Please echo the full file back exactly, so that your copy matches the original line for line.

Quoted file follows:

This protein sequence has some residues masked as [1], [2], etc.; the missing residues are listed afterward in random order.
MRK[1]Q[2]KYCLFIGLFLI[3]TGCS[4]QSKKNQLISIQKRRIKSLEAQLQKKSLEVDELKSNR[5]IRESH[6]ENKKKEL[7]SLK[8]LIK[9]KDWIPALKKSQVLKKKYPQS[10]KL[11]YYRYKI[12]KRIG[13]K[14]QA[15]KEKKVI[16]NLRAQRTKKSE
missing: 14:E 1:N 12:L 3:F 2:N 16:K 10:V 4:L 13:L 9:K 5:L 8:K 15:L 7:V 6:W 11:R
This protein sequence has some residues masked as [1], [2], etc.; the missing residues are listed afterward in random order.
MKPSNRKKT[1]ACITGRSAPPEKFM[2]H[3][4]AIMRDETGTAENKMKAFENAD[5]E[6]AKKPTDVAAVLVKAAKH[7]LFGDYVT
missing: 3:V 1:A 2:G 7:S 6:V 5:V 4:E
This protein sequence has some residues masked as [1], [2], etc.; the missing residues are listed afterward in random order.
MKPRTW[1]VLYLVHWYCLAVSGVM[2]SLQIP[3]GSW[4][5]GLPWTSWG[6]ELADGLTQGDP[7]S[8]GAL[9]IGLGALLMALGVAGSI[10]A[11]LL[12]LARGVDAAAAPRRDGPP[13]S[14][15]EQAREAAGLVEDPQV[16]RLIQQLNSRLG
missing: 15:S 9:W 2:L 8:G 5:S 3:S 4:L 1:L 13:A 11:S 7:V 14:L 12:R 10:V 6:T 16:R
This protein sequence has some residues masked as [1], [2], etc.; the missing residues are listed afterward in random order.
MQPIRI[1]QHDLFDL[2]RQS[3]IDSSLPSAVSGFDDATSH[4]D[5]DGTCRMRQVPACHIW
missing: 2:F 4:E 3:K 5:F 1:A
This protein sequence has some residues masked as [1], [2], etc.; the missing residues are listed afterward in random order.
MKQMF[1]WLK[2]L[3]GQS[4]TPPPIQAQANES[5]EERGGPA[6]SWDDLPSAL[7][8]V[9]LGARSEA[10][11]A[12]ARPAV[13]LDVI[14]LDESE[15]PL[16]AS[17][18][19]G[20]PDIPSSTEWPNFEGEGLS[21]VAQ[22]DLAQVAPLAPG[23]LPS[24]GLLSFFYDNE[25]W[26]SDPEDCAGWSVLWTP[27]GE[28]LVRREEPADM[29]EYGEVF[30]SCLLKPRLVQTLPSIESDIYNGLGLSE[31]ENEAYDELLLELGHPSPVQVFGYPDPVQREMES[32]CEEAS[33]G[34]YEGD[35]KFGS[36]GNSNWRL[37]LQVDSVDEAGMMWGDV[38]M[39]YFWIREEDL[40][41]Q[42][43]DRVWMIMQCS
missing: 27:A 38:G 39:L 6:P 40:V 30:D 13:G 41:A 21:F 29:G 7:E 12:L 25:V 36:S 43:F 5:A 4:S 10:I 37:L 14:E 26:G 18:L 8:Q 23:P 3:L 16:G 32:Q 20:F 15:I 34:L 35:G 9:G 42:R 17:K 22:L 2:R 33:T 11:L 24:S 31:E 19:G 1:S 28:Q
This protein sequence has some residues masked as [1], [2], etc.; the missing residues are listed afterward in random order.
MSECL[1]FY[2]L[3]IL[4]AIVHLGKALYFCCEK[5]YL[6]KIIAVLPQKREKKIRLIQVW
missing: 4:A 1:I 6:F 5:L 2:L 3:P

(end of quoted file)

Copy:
This protein sequence has some residues masked as [1], [2], etc.; the missing residues are listed afterward in random order.
MRK[1]Q[2]KYCLFIGLFLI[3]TGCS[4]QSKKNQLISIQKRRIKSLEAQLQKKSLEVDELKSNR[5]IRESH[6]ENKKKEL[7]SLK[8]LIK[9]KDWIPALKKSQVLKKKYPQS[10]KL[11]YYRYKI[12]KRIG[13]K[14]QA[15]KEKKVI[16]NLRAQRTKKSE
missing: 14:E 1:N 12:L 3:F 2:N 16:K 10:V 4:L 13:L 9:K 5:L 8:K 15:L 7:V 6:W 11:R
This protein sequence has some residues masked as [1], [2], etc.; the missing residues are listed afterward in random order.
MKPSNRKKT[1]ACITGRSAPPEKFM[2]H[3][4]AIMRDETGTAENKMKAFENAD[5]E[6]AKKPTDVAAVLVKAAKH[7]LFGDYVT
missing: 3:V 1:A 2:G 7:S 6:V 5:V 4:E
This protein sequence has some residues masked as [1], [2], etc.; the missing residues are listed afterward in random order.
MKPRTW[1]VLYLVHWYCLAVSGVM[2]SLQIP[3]GSW[4][5]GLPWTSWG[6]ELADGLTQGDP[7]S[8]GAL[9]IGLGALLMALGVAGSI[10]A[11]LL[12]LARGVDAAAAPRRDGPP[13]S[14][15]EQAREAAGLVEDPQV[16]RLIQQLNSRLG
missing: 15:S 9:W 2:L 8:G 5:S 3:S 4:L 1:L 13:A 11:S 7:V 14:L 12:R 10:V 6:T 16:R
This protein sequence has some residues masked as [1], [2], etc.; the missing residues are listed afterward in random order.
MQPIRI[1]QHDLFDL[2]RQS[3]IDSSLPSAVSGFDDATSH[4]D[5]DGTCRMRQVPACHIW
missing: 2:F 4:E 3:K 5:F 1:A
This protein sequence has some residues masked as [1], [2], etc.; the missing residues are listed afterward in random order.
MKQMF[1]WLK[2]L[3]GQS[4]TPPPIQAQANES[5]EERGGPA[6]SWDDLPSAL[7][8]V[9]LGARSEA[10][11]A[12]ARPAV[13]LDVI[14]LDESE[15]PL[16]AS[17][18][19]G[20]PDIPSSTEWPNFEGEGLS[21]VAQ[22]DLAQVAPLAPG[23]LPS[24]GLLSFFYDNE[25]W[26]SDPEDCAGWSVLWTP[27]GE[28]LVRREEPADM[29]EYGEVF[30]SCLLKPRLVQTLPSIESDIYNGLGLSE[31]ENEAYDELLLELGHPSPVQVFGYPDPVQREMES[32]CEEAS[33]G[34]YEGD[35]KFGS[36]GNSNWRL[37]LQVDSVDEAGMMWGDV[38]M[39]YFWIREEDL[40][41]Q[42][43]DRVWMIMQCS
missing: 27:A 38:G 39:L 6:P 40:V 30:D 13:G 41:A 21:F 29:G 7:E 12:L 25:V 36:S 43:F 5:A 4:S 10:I 37:L 14:E 26:G 18:L 8:Q 23:P 3:L 16:G 32:Q 20:F 15:I 34:L 35:G 9:G 42:R 17:K 22:L 2:R 33:T 11:L 24:S 31:E 19:G 1:S 28:Q
This protein sequence has some residues masked as [1], [2], etc.; the missing residues are listed afterward in random order.
MSECL[1]FY[2]L[3]IL[4]AIVHLGKALYFCCEK[5]YL[6]KIIAVLPQKREKKIRLIQVW
missing: 4:A 1:I 6:F 5:L 2:L 3:P